EZAPAC Escadron Parachutiste d'Intervention de la Gendarmarie Nationale
Within the Spanish Air Force lies a small, but highly trained group of elite special operations troops known as the Escadrilla de Zapadores Paracaidistas ( Parachute Combat Engineer/Sapper Squadron ), or EZAPAC. The squadron is a company sized force of approximately 300 troops that is trained in executing several types of missions. These missions include the following:
EZAPAC, which operates under the direct control of the Air Force Reaction Forces, is divided into several sections each of which specialize in conducting a specific type of mission. The unit is completely air transportable and all of its personnel are airborne trained; with many of it's operators attaining HALO/HAHO parachute qualifications.
Formed in 1946 as the Primera Bandera de Tropas de Aviacion del Ejercito del Aire (1st Airborne Troops Battalion of the Air Force), the unit was organized in the image of the German Assault Group, a highly successful World War Axis parachute unit. Unit personnel conducted their initial training in the Four Winds and Culvert aerodromes, and at Alcala de Henares, performing their first parachute jump in September of 1948.
In 1952 the unit moved its base of operations to Alcala de Henares, where it was once again redesignated. Beginning in 1957 the unit participated in the Ifni conflict, and in 1958 returned home to its new base at Madrilenian.
On September 9, 1965 the unit was disbanded, reformed and assigned its current name, the Escadrilla de Zapadores Paracaidistas, or the Parachute Combat Engineer Squadron. EZAPAC inherited the previous unit's mission, and absorbed its personnel, material, and weapons. The unit then transferred to its current headquarters at Culvert and was placed under the operational control of the Headquarters, Tactical Aviation, with logistical support being provided by the Parachute School. Between 1971 and 1974 the unit transferred to Cobut, but returned to its former base in Murcia, due to logistical and material problems created by deficient facilities on the Cobut base. In 1975, the unit deployed to the Canary Islands during the evacuation of the Spanish Sahara.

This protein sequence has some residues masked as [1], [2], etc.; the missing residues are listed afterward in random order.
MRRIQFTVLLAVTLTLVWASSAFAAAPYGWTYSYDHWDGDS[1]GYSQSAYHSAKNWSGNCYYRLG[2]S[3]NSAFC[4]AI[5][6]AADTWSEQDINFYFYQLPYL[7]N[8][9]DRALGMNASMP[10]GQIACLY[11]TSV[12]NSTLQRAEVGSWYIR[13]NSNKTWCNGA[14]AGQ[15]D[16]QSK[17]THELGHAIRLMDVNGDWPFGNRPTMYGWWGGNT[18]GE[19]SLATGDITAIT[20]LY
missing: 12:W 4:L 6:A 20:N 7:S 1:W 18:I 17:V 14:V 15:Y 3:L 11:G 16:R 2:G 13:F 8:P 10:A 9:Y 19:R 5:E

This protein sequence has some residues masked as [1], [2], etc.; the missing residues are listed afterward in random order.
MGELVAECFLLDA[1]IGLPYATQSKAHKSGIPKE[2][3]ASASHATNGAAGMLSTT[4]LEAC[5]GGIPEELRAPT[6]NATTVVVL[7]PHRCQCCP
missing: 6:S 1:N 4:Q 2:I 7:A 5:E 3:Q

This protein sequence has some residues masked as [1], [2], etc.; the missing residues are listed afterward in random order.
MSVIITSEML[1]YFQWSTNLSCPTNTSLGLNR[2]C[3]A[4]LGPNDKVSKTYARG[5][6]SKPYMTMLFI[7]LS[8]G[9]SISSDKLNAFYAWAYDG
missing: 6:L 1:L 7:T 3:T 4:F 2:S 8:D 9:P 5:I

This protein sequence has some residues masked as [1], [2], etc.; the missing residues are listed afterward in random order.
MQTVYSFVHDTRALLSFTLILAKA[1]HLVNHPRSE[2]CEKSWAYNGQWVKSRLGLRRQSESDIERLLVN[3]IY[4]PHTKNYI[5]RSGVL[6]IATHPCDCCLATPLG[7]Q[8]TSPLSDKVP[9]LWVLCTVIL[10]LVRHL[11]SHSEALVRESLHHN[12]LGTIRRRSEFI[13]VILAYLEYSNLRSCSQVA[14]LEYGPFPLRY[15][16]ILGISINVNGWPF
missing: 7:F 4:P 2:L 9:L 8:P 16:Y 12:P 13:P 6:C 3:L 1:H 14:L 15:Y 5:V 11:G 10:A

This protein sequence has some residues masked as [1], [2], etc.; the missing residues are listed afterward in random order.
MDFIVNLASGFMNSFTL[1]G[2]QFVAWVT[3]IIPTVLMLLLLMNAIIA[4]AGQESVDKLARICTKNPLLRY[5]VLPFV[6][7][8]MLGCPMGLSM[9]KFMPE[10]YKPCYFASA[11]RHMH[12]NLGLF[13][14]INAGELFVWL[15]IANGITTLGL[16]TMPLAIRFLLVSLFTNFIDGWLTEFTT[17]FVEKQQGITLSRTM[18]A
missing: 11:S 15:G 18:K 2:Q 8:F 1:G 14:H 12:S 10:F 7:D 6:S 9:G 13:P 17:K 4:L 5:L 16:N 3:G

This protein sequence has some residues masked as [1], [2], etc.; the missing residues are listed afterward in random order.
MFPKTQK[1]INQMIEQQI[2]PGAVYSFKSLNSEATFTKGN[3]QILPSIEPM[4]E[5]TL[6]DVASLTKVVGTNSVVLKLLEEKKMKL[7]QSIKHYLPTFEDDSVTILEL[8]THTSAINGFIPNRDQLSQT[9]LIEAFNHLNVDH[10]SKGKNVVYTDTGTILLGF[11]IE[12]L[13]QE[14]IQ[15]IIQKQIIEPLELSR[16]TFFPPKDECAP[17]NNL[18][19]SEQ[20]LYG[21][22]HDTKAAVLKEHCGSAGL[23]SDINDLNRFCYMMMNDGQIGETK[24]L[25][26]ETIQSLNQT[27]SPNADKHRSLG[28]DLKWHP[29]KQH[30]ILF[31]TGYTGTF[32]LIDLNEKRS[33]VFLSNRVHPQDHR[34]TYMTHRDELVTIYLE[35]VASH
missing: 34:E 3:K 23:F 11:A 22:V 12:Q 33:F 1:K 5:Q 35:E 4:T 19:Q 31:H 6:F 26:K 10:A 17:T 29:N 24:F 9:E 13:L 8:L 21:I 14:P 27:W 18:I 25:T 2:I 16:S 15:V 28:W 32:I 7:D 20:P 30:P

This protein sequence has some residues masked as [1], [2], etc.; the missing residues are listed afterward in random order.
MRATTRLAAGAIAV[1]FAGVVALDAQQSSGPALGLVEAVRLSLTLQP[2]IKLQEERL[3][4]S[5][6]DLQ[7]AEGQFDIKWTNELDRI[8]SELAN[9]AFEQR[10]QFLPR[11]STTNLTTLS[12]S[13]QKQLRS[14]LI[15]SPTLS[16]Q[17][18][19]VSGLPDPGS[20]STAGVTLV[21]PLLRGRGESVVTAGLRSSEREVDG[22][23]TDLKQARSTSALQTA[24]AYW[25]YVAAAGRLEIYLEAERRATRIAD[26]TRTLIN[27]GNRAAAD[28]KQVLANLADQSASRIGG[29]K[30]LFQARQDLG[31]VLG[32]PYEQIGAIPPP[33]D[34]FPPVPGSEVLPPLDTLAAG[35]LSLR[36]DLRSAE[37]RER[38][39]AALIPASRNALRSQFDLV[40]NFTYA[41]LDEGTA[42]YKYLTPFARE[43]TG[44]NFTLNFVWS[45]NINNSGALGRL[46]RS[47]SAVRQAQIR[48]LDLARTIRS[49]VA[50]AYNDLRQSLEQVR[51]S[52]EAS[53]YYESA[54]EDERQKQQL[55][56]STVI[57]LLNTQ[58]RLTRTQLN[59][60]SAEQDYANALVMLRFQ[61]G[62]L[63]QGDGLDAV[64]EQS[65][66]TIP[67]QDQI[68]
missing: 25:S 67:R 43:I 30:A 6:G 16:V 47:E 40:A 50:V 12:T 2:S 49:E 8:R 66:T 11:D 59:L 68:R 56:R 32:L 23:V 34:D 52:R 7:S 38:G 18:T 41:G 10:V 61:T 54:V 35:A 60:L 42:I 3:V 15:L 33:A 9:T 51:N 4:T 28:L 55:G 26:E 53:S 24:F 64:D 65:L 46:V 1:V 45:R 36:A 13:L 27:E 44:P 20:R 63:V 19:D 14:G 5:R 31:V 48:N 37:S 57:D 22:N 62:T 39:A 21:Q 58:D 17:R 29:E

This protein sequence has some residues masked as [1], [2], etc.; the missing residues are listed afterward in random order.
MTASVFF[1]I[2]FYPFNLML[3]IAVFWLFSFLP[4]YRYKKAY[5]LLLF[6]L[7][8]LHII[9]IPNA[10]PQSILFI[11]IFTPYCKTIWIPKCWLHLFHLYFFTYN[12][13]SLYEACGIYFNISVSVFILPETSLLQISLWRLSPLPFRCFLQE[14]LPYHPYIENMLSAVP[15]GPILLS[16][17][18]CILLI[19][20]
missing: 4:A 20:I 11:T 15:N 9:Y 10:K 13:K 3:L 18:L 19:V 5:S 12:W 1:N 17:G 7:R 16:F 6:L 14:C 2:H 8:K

In 1989, EZAPAC was deployed to Namibia as part of a UN peacekeeping force operating in the country. EZAPAC operators provided security for a Spanish Air Force detachment flying humanitarian relief supplies to refugees in the country.
Since August of 1993, EZAPAC has supported both of NATO's IFOR and SFOR missions in Bosnia. In addition to their other duties, EZAPAC teams have deployed to the Balkan's providing tactical air control parties (TACPs) to Spanish units deployed their. Between September of 1994 and April of 1995, detachments of EZAPAC operators were deployed to the war ravaged African nation of Rwanda. At that time the country was involved in a brutal civil war, with both sides committing various atrocities against each other, and anyone who happened to get in their way. EZAPAC personnel were tasked with escorting cargo planes bringing in humanitarian relief supplies, and searching for the locations refugee camps scattered throughout the country side.
Prospective unit members undertake a four year period of instruction that they must successfully complete before they are considered fully qualified operators. Training for the candidate begins at the School of Parachuting. Students must mater a series of common tasks, such as survival, communications, first-aid, defensive infiltration's, etc. They are also provided training in military free fall parachuting, forward air control techniques, air traffic control, and other pathfinder related skills. Upon successful completion of the basic instruction course, the new operators are awarded the Spanish special operations forces green beret and then integrated into an operational team where they continue their specialized training.
EZAPAC regularly conducts training exercises with similar allied units such as USAF Special Tactics teams, French Commando de l'Air teams, and Portuguese RESCOM CSAR teams.